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Where Are The Women Superheroes?


As I always am, I was excited for the next Marvel movie, Ant-man.  I was less than excited for the fact that the movie yet again was led by another male superhero. Marvel, along with DC Comics, have yet to release a female led superhero movie. With Marvel’s Captain Marvel set to release in 2018, and DC Comic’s Wonder Woman set to release in 2017, it seems that we still have a while to wait. When asked, “Why the lack of women superheroes?” Marvel CEO, Ike Perlmutter, stated it “wasn’t profitable”. Marvel president, Kevin Feige, tried to cover up his words by stating it “wasn’t the right time” for releasing women superheroes.

But is that really true? Other movies that have female heroines have done very well in the box office, such as The Hunger Games, made $424,668,047 in box office sales, and Disney’s Brave, made $538,983,207 in box office sales. It seems to me that audiences of all ages are intrigued by women leads in action movies from the fact that they have done this well in sales.

Now, let’s take a step back and look overall at women representation in movies. Only 12% of movies have a female lead protagonist. This means that 88% percent of movies have male lead protagonists. This does not include non-binary/trans female actors. Why is there such a drastic difference when roughly 49% of the world’s population is women? This means that there should be equal representation of women in movies, along with other minorities.

In almost all male led films, women are only there for sex objects and love interests, looked over for their intelligence and ability. Look at Marvel’s Guardians of the Galaxy. Out of the five costars, only one was a woman. Even though the female character was strong and independent, she ended up just being another love interest for the male lead of the movie. What message is this sending the audience? That even if a woman is strong and a fighter, she is a beautiful flower that needs to be won over by man? Should this be the message we are sending the masses with our constant influx of movies?

Overall the “woman love interest character” tends to be ditzy, unable to care for her own safety, and needing someone to cement her personhood.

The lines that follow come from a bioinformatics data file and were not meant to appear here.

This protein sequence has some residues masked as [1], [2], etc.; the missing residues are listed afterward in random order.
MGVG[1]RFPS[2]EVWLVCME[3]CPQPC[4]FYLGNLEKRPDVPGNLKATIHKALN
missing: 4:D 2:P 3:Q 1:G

This is not at all the true and accurate representation of women that they deserve. Imagine if in movies the roles were swapped. Use the newly released Jurassic World. What if instead of the actual movie, it was with a woman hero who knew how to deal with the dinosaurs and a science and dinosaur loving little girl? That would be sending a totally different message to the audience than the way it is with the frantic aunt character now. Girls in movies need to break down gender roles instead of upholding them! We also need movies that have better representation of women of color since 76% of women characters in movies are white. The percentage drops drastically with Black, Hispanic, and Asian women, which should not be the case.

After seeing Ant-man, I had mixed feelings. Throughout the whole movie, it is shown that the woman costar has more qualifications and knowledge than the male lead character.

This annoyed and frustrated my friend and me because we understood and related to the character’s pain as a woman. This is because too many times men get chances over women who are more qualified, solely for the fact that they are male. It is unfortunate to see this being linked to our movies. By having the woman character portrayed this way in Ant-man, was Marvel poking fun of itself for the lack of women superhero films, or society itself? Even if the creators of the movie did not mean for either of those things to be portrayed, it is still important to bring up. Luckily, there is a surprise at the end of the movie that makes the future look brighter for woman superheroes in Marvel movies. Hopefully, this moves forward not only in superhero movies, but also in all action/adventure movies, and eventually all movies.

Sign this petition to show your support for women superheroes:

Check out my video on YouTube about this topic:

Zoe Levine is 17 years old from Erie, Pennsylvania. She is currently a student in 11th grade at McDowell High School. Her main passions are intersectional feminism, writing, music, watching TV and movies, reading, and journalism. She is president of her synagogue’s youth group and president of a local volunteer organization. She is involved with her school’s performing arts program, Speech & Debate, Mock Trial, Model UN, Exposure (tolerance activity), and Pennsylvania Junior Academy of Science. Outside of school she has a job at a local farmer’s market and travels for Reform Jewish conferences. You can follow her multiple social media platforms including YouTube: sunflowerzoe15, Instagram: @xzoelevine, and Twitter: @xzoelevine

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